Colin Kaepernick onstage during a VH1 broadcast May 3, 2018, in Los Angeles
Photo: Leon Bennett (Getty)

Just in time for the Fourth of July comes a report that Nike yanked a sneaker embellished with a Betsy Ross flag after NFL footballer-turned-activist Colin Kaepernick complained the image conjured up slavery and all its ills.

According to the Wall Street Journal, which attributes its story to “people familiar with the matter,” Nike’s Air Max 1 USA, featuring the 1770s-era Betsy Ross flag of the U.S. on its heel, was set to go on sale this week in honor of Independence Day when Kaepernick, a Nike endorser:

reached out to company officials saying that he and others felt the Betsy Ross flag is an offensive symbol because of its connection to an era of slavery, the people said. Some users on social media responded to posts about the shoe with similar concerns.

In response, Nike asked stores that had already gotten the sneakers to return them, and the sneakers were not available on Nike’s apps or websites, the Journal reports.

However, according to the news site, some of the sneakers had made it to sneaker-resale site StockX, where they were selling for as much as $500.

Advertisement

The Journal reports Kaepernick “declined to comment,” but a Nike spokeswoman told the news organization: “Nike has chosen not to release the Air Max 1 Quick Strike Fourth of July as it featured the old version of the American flag.”

Regarding the controversy, the Journal explains this is not the first time the Betsy Ross flag, which has just 13 stars, representing the original 13 Colonies, has created a stir:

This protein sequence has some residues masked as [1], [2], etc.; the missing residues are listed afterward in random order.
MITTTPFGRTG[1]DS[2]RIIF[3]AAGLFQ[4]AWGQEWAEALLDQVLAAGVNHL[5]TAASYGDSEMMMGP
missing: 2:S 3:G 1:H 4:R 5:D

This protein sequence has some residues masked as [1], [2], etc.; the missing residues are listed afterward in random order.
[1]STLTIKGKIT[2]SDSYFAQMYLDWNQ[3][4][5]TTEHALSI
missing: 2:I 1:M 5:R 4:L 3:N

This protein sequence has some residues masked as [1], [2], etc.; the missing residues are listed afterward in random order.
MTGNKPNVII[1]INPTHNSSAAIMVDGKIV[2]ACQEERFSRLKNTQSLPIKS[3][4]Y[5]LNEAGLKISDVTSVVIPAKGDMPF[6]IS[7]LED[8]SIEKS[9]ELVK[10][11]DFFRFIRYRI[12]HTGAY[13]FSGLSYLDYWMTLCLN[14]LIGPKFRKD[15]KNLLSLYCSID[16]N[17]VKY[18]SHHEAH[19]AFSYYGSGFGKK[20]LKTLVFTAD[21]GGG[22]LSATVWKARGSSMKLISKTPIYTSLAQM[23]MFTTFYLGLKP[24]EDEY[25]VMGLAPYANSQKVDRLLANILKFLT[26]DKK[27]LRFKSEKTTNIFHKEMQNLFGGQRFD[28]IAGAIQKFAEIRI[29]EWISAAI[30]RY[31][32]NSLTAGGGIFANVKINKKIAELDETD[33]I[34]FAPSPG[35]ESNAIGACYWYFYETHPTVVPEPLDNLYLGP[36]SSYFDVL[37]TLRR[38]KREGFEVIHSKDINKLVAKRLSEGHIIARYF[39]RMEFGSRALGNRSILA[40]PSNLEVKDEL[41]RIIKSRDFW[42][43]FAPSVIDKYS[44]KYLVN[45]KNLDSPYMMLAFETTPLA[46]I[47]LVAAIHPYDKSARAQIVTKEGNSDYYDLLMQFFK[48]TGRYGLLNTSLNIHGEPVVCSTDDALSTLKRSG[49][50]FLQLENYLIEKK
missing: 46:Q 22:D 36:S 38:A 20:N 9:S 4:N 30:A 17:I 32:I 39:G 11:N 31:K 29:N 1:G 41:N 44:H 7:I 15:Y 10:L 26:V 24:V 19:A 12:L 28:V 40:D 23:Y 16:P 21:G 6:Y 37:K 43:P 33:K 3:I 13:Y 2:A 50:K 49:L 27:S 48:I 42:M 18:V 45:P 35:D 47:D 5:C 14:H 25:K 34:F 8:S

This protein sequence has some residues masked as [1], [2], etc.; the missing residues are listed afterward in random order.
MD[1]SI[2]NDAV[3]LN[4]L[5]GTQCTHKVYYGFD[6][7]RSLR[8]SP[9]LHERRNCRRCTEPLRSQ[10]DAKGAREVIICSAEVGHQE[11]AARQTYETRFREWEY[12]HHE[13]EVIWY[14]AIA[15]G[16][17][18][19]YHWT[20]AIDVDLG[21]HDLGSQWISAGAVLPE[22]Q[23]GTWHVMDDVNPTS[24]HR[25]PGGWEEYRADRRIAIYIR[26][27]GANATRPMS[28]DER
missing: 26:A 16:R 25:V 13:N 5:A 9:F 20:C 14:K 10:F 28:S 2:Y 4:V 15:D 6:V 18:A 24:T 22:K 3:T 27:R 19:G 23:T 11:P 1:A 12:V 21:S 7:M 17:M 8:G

In 2016, the superintendent of a Michigan school district apologized after students waved the Betsy Ross flag at a high school football game, saying that for some it is a symbol of white supremacy and nationalism, according to Mlive.com, a local news outlet. While the flag’s use isn’t widespread, the local chapter of the National Association for the Advancement of Colored People said at the time that it has been appropriated by some extremist groups opposed to America’s increasing diversity.

Advertisement

And, of course, it’s not Kaepernick’s first time as the source of controversy. Since being blackballed by the NFL for kneeling during the national anthem as a protest against police brutality and racial injustice, Kaepernick became a target anew when Nike chose him as the face of one of its campaigns last fall.

Advertisement

Nike’s move had some deciding to burn their Nike shoes, while others cheered the decision, increasing sales for the company.